General Motors has quietly settled a lawsuit stemming from an accident involving one of its self-driving cars being tested on the streets of San Francisco.
Autonomous vehicles testing in real-world conditions have been in a number of accidents in recent months. And as more testing is allowed on public roads, there will be more accidents — and more lawsuits.
It will take a long time before we have enough real-world experience to understand liability and culpability in these cases. I imagine several lawsuits will be decided in higher courts.
Because there may not be a driver, determining liability is going to be a challenge. The manufacturer, supplier and, yes, the dealer who sold the vehicle will be sucked into a legal battle to figure out who pays.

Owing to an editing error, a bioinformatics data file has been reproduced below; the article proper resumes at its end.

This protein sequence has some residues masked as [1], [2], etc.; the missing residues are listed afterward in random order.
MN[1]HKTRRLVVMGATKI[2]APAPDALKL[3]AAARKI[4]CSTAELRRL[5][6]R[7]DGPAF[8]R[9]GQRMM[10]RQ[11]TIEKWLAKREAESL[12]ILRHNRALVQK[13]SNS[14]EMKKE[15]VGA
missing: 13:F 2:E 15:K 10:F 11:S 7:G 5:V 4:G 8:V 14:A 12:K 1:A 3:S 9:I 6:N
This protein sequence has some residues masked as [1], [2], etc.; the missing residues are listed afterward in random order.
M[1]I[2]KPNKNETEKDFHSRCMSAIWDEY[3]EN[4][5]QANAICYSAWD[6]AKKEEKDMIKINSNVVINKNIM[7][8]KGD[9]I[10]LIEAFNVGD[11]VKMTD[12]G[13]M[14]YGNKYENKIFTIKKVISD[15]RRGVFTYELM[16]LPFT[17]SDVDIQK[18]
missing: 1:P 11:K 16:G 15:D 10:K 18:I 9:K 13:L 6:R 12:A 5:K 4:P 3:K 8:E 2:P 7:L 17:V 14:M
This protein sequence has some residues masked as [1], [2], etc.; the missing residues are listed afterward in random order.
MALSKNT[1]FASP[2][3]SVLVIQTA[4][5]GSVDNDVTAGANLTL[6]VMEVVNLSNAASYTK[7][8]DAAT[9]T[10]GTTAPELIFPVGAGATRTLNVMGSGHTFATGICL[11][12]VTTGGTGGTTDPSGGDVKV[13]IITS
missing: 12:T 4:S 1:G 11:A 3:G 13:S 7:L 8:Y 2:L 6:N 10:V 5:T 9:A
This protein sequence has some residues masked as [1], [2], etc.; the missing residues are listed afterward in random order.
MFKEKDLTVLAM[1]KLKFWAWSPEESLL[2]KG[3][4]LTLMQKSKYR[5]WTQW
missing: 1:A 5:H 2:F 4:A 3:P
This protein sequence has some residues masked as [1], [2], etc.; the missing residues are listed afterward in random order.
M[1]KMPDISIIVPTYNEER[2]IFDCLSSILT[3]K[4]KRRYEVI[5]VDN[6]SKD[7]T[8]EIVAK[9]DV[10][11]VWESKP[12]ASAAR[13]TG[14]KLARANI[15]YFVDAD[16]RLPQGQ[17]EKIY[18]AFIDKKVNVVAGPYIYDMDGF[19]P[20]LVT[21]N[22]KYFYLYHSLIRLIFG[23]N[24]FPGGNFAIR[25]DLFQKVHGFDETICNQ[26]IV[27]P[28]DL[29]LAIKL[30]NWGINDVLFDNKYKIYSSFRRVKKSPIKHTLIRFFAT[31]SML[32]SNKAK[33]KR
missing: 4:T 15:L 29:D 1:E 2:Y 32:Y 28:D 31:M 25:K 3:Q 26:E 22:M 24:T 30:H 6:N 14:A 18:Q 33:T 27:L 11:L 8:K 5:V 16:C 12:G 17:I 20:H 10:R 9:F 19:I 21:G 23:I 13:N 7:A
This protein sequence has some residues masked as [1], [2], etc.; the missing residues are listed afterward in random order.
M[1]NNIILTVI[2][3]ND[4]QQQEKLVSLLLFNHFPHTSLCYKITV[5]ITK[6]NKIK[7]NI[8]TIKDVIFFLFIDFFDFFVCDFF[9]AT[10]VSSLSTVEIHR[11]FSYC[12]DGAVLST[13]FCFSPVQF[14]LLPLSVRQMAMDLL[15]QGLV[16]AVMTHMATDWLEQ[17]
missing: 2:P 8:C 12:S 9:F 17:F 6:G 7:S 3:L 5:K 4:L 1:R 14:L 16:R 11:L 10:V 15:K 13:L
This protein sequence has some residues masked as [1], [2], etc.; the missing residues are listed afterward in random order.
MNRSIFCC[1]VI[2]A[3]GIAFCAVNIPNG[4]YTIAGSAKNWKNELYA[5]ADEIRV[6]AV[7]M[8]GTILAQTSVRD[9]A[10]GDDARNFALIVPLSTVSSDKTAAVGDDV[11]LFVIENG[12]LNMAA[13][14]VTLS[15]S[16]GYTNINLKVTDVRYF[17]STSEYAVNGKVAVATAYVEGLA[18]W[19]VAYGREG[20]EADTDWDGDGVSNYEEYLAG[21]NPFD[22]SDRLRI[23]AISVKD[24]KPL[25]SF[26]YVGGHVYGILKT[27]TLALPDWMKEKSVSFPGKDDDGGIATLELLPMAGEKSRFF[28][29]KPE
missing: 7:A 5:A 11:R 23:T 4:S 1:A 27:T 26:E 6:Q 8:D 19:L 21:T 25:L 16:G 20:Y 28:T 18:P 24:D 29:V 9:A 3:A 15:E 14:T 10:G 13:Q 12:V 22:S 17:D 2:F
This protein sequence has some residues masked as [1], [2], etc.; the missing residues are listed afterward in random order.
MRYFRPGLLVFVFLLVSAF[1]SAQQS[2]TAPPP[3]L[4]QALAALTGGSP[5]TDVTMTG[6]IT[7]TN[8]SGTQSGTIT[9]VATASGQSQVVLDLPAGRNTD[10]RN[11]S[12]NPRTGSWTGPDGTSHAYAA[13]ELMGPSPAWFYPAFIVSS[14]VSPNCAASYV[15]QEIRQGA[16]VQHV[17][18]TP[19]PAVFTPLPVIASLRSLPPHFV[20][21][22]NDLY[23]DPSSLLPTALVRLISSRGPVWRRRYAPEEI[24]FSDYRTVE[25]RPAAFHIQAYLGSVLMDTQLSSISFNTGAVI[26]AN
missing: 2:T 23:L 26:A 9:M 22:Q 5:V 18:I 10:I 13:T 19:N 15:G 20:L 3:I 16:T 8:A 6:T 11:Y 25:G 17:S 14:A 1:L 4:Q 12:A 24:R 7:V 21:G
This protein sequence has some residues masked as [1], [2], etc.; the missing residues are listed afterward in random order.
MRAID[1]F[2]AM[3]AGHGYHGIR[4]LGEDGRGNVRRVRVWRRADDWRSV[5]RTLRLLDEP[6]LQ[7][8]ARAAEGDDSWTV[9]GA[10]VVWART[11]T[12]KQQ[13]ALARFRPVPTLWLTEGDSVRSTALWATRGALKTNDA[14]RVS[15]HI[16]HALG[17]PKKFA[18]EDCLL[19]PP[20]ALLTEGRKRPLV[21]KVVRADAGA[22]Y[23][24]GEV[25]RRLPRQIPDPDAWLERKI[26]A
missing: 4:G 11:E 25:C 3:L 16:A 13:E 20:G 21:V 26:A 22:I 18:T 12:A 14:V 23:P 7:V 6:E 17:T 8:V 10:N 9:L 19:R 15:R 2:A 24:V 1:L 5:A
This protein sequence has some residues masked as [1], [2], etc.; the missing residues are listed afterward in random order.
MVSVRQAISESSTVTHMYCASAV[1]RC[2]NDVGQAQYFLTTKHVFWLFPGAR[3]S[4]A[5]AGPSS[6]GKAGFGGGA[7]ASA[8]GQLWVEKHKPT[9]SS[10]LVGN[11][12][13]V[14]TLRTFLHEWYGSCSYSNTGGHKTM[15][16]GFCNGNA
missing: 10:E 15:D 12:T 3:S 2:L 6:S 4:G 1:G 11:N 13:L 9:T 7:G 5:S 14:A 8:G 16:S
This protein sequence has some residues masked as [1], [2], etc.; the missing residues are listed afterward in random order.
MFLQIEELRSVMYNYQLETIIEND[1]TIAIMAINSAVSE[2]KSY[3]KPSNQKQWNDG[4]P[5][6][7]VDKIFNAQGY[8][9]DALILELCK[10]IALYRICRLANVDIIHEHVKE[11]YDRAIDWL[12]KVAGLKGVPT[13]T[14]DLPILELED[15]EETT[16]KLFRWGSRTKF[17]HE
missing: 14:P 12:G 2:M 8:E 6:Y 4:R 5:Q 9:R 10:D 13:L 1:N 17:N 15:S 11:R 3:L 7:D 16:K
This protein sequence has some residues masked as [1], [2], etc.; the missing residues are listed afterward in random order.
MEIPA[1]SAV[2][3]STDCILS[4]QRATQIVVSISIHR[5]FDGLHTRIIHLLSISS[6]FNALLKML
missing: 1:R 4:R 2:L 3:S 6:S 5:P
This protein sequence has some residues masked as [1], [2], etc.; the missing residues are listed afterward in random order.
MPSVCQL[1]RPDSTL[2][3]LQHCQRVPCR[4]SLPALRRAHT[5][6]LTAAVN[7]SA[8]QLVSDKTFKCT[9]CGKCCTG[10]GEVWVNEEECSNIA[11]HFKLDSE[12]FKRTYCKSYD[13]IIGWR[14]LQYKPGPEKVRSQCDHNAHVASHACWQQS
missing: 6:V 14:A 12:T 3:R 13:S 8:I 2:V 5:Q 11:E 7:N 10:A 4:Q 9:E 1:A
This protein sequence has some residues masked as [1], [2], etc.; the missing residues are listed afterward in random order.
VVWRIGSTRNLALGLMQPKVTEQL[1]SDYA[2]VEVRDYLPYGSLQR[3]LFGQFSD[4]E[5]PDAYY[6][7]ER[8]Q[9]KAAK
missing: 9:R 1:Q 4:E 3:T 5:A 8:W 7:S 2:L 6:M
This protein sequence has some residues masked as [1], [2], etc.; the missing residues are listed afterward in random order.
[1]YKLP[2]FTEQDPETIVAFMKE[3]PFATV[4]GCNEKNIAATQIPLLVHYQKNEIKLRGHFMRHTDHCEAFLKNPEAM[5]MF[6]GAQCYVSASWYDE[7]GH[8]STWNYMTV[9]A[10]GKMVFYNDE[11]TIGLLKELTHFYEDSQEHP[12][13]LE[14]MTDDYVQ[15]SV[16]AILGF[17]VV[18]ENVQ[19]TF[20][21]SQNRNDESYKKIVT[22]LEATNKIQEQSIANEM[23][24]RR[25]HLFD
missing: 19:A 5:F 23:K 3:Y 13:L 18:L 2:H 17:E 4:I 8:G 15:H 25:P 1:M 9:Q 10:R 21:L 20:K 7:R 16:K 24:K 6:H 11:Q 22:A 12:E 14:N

Companies such as GM with deep pockets, as shown by its payouts in cases involving faulty ignition switches, will try to settle lawsuits before they get to court. An unpredictable jury would be a big risk and the outcome could be a nightmare.
Someone will have to figure out who is responsible when you pull the driver out of the car. Each side is probably going to blame the other guy.
Make no mistake. The number of accidents will increase as companies test more vehicles on public roads.
I still do not understand why automakers do not take advantage of the vast number of proving grounds around the world that have been used for decades to test vehicles.
The lawyers are going to be the big winners. Hopefully, there will not be big losers in terms of injury or loss of life.